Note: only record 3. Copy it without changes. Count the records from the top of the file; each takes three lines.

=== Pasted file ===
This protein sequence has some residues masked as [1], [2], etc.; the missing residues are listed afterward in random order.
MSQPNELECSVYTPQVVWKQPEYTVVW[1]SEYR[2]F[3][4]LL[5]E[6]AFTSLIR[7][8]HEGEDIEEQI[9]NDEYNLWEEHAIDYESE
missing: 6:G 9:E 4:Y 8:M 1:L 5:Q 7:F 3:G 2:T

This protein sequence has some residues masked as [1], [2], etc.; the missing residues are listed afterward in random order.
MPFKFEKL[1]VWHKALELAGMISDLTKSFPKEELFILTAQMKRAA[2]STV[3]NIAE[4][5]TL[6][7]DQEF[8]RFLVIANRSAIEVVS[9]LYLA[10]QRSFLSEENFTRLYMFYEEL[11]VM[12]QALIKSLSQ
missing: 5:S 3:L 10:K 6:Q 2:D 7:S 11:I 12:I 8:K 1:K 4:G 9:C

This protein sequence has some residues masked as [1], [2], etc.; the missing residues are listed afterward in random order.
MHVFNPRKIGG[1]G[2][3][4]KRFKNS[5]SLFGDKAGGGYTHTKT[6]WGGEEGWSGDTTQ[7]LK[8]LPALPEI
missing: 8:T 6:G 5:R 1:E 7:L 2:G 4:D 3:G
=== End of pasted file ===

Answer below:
This protein sequence has some residues masked as [1], [2], etc.; the missing residues are listed afterward in random order.
MHVFNPRKIGG[1]G[2][3][4]KRFKNS[5]SLFGDKAGGGYTHTKT[6]WGGEEGWSGDTTQ[7]LK[8]LPALPEI
missing: 8:T 6:G 5:R 1:E 7:L 2:G 4:D 3:G